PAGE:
Der Letzte Mann (The Last Laugh) (1924)

This is a slight story whose main purpose seems to have been a vehicle for cinematic invention; specifically, can a story be told coherently without any intertitles, through visuals only?

The answer is "Certainly!" Not only that, but the story can be told engagingly, and, assuming the careful attention of the viewer, with a style that raises the narrative above a mere tale.

I watched this several months ago, before embarking on writing the blog, so had to watch it again to refresh my memory. I had decided that it was an over-acted melodrama, merely an opportunity for the star, Emil Jannings, to wring every ounce of pathos that he could from such an oddly unpromising role.

Now, I have warmed to it. This is partly because turning down the music enabled me to make my own mind up about the intentions of the director, and partly because having researched the story of its making better enabled me to realise what I was seeing. We are now so used to fluidity of camera work and editing that we take for granted when we track alongside a character, or assume his viewpoint and sway with him when he is drunk. Yet little of this fluidity had yet made it to the silent screen. Cameras were still, fixed, only rendered mobile by putting them on trucks for the few grand shots seen in action epics such as Orphans of the Storm. The idea that you could tilt, turn, track, pan, zoom even a fixed camera was (as far as I have been able to determine) yet to become fully realised.

Now, for Der Letzte Mann, the camera was at last 'unchained', and the viewer is treated to what were, for the time, some novelty shots that were to become standard fare as the technology (and cinematic vision of the writers and directors) developed. More than novelty, however, the sets, lighting and shot choices bring something else to this film: a desire to explore how movement and light, the two elements at the core of motion pictures, can be manipulated to illuminate something beyond the mere mechanics of the plot.

Although Jannings' doorman dominates, Murnau (director) and Freund (cinematographer) are just as interested in the other hotel workers, the hotel guests, and more particularly, the people living in the doorman's neighbourhood. Their busy, if humdrum lives are beautifully exposed through watching them beat carpets (so many carpets to be beaten!) and hang bedding to air over balconies and out of windows. The sets are constructed so we see this happening on different levels and different angles, and more than once. In one transition, we see lights going out across the apartment blocks at night, contrasted with the myriad lights of the city centre, still busy with the rich enjoying eating, drinking and rushing about in grand cars.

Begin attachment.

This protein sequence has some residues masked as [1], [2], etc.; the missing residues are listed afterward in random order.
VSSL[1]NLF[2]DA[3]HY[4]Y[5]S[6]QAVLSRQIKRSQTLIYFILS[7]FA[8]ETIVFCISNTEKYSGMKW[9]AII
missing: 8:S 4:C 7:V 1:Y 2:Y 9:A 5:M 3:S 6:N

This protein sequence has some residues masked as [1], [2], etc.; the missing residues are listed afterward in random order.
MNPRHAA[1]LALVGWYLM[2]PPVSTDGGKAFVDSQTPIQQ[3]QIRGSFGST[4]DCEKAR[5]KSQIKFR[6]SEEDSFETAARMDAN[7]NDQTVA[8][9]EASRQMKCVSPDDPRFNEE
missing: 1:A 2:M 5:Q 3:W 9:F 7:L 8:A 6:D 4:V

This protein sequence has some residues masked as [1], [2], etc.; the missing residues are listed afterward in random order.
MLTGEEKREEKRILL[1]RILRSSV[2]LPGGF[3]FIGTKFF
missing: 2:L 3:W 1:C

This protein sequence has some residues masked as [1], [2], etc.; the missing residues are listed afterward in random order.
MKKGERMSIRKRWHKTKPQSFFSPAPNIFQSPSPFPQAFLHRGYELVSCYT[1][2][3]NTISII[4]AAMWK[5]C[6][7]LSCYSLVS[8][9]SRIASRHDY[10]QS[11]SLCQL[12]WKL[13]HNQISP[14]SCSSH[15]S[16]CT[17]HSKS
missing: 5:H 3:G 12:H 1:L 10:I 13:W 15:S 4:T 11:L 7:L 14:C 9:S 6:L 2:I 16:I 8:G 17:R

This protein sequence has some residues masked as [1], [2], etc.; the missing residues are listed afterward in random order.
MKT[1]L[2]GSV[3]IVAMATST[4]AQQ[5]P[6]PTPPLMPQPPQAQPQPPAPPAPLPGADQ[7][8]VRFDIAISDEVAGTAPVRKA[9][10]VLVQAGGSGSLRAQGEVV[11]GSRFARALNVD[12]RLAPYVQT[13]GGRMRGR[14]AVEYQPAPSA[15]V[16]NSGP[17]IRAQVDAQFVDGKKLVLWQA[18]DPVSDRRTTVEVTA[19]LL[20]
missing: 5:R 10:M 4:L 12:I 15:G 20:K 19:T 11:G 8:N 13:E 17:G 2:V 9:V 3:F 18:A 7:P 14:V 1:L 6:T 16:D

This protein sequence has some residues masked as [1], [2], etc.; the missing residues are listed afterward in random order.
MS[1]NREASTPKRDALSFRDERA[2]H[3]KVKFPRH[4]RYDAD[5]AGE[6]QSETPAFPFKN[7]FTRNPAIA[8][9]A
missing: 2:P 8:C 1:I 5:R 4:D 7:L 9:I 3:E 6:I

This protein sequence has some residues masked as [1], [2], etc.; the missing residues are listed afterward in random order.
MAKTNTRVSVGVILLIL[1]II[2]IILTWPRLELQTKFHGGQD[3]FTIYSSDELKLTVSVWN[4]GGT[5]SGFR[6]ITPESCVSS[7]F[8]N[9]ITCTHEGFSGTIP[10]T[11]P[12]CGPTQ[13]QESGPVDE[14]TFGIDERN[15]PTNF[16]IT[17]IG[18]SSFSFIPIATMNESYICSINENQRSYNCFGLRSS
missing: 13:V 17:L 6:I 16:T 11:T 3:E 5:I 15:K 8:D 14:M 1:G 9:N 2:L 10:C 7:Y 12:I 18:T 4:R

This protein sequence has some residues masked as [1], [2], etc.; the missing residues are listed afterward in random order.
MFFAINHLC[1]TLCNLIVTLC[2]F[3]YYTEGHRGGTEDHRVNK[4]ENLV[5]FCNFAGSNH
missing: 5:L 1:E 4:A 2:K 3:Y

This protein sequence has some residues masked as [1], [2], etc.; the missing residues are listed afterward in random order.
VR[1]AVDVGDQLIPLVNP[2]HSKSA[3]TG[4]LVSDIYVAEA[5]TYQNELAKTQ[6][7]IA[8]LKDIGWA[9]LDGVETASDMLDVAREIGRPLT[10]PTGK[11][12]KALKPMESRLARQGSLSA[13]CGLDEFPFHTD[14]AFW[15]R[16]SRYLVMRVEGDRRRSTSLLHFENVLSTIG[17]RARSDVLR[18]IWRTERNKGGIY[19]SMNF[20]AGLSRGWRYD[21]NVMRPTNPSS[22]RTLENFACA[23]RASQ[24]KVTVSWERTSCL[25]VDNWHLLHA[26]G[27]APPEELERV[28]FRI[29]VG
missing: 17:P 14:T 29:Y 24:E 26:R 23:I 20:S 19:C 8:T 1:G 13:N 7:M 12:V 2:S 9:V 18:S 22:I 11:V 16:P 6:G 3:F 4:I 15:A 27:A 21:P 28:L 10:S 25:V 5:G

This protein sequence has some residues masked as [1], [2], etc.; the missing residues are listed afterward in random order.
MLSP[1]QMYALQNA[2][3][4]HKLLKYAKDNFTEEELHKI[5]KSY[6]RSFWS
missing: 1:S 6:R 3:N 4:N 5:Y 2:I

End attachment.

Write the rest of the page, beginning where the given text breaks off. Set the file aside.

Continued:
Furthermore, we see much of the action from the wrong side of a window, or windowed door. Silhouettes are seen raising glasses at a wedding party; the doorman is seen struggling to get his glasses out of his back pocket through the transparent doors to the manager's office. Later, he is seen descending a darkened staircase to the washroom to which he has been assigned.

In fact, light and reflections are everywhere: in washroom mirrors, in rich men's shoes, off champagne bottles and spectacles, and, notably, off the torrential rain that drenches and exhausts the doorman. And it's the blurring and distortion of light that gives us the subjective view of the drunken doorman and his dream of wielding a massive piece of luggage like a superhero, confounding his advancing years and his critics.

Much has been written about the signficance of 'uniform' in Germany, and certainly the doorman's grand overcoat and cap play an important role in the story. When he is unceremoniously disrobed, and later, when his family and neighbours discover he has lost his position, we feel some sympathy for him. Yet there is so much else going on in the film - not least a strong streak of comedy - that I found it difficult to take it at face value. This was not a pathetic story, but a sharp tale about how image and appearances are intimately connected with self-worth. We even see one of the junior bell-hops glance in a mirror to adjust his hair as he rushes to his duties. The nightwatchman is acutely conscious of the inadequacy of his attire when he arrives for the feast at the end of the film. In fact, almost every character, major and minor, not just those who come to the washroom, exhibits a concern about their appearance and, consequently, their reputation.

This does not require either dialogue or intertitles, and this compels the team that created this film to find inventive ways to present the narrative. One of my favourite shots, however, is one requiring the careful choreographing of motor vehicles, pedestrians, and the key actor (the doorman's wife) who is seen coming, in a hurry, through a maze of traffic towards a camera tilting downwards to track her movement across the street. It is this kind of subtle dynamism that is a commonplace today, but was the kind of novelty that merits this films' inclusion in the list of 1001.

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